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A Century of College

Debut of library special archives exhibit curated by a student

Held in glass cases are eight long translucent shelves that house the captivating collection of the nearly one-hundred-year history of Colorado Mesa University. The exhibition begins with establishing Grand Junction Junior College in 1925, Mesa College in 1937, Mesa State College in 1988 and then Colorado Mesa University in 2011.

 The exhibit is on permanent display at the Tomlinson Library thanks to the efforts of alumnus Parker Cosby. The recent history major graduate dedicated an entire semester to the research and exploration of this exhibit and received course credit, under the tutelage of Special Collections and Archives Librarian Amber D'Ambrosio and Professor of History Sarah Swedberg, PhD.

“I was not expecting to do something of this magnitude before graduating,” said Cosby. 

Through his research, Cosby discovered that the hardest part of starting the college in the 1920s was funding. The Lion’s Club Carnival was originally started as a fundraiser for the budding junior college when members of the organization learned that the state funding they had been promised fell through.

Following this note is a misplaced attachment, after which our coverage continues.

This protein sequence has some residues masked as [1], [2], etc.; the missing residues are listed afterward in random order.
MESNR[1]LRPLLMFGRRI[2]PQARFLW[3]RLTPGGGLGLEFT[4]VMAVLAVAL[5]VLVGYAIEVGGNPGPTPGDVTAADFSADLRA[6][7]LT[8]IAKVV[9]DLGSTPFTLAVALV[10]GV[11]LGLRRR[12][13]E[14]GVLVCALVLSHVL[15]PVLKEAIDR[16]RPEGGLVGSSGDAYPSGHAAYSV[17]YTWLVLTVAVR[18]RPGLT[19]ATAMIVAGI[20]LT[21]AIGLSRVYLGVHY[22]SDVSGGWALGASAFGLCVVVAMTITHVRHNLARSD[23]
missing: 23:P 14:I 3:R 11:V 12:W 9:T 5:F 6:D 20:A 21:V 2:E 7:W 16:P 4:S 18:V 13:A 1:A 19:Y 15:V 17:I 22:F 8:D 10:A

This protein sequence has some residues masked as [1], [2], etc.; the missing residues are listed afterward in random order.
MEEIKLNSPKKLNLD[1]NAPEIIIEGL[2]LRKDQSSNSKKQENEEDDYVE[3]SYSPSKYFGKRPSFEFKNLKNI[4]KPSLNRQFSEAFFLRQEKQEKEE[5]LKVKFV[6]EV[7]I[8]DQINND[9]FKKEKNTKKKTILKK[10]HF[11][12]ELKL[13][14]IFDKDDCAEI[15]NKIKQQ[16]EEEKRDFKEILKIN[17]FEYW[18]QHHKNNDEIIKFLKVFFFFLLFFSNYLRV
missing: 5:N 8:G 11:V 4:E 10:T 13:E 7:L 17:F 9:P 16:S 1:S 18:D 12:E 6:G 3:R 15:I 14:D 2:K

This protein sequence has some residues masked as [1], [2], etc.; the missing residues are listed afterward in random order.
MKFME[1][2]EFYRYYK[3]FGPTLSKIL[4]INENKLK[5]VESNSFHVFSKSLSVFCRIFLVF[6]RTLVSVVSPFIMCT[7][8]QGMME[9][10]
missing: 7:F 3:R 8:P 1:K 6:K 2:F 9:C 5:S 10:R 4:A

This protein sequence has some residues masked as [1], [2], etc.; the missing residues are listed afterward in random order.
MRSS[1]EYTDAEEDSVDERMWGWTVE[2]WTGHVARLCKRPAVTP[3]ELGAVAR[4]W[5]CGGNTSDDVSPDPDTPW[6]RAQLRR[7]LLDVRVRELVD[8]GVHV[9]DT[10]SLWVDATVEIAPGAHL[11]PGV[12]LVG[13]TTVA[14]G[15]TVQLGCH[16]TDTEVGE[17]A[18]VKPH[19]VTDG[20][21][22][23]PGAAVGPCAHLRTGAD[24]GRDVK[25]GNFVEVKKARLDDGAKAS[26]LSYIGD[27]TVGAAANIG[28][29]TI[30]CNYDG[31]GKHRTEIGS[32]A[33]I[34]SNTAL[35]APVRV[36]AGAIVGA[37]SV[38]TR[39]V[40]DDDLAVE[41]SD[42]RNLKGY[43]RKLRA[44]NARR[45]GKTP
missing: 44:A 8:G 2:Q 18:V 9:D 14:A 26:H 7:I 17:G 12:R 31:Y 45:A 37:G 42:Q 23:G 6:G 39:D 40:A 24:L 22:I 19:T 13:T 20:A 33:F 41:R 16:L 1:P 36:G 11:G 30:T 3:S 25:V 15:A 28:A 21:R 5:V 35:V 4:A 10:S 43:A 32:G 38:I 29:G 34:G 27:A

“It really became a community effort,” said Cosby.

The carnival continues every year to this day and the proceeds are now donated to other in need organizations.

Some of the old photos in the exhibit speak for themselves. The first Mesa Junior College graduating class of 1926 was comprised of only 24 graduates. The graduating class included 12 men and 12 women, which is remarkable given that during this time many women were denied entry into higher education institutions. 

Another fascinating piece of CMU’s history happened in the 1950s during the Korean War. There was a program for South Korean students to come to Mesa State to hone their field of study in order to teach back in their home country.

There was intense controversy in the 1970s around the theatre department’s productions of Equus and Oedipus Rex. A local community organization failed at a letter writing campaign to get then faculty member and theatre program founder the late William (Bill) Robinson fired because of the controversial subject matter. Robinson was not fire, but the contention did result in on-campus debates.

“This was also during a time when only female students had curfews,” said Cosby. These controversies and resulting discussions helped pull CMU and the community toward a more modern society.  

Colleges and universities everywhere play an integral role in society and this collection helps showcase how campuses like Colorado Mesa University are where important discussions and growth take place. This exhibit helps tell the colorful and captivating past of CMU, which will officially turn 100 in 2025.


Written by Suzanne Bronson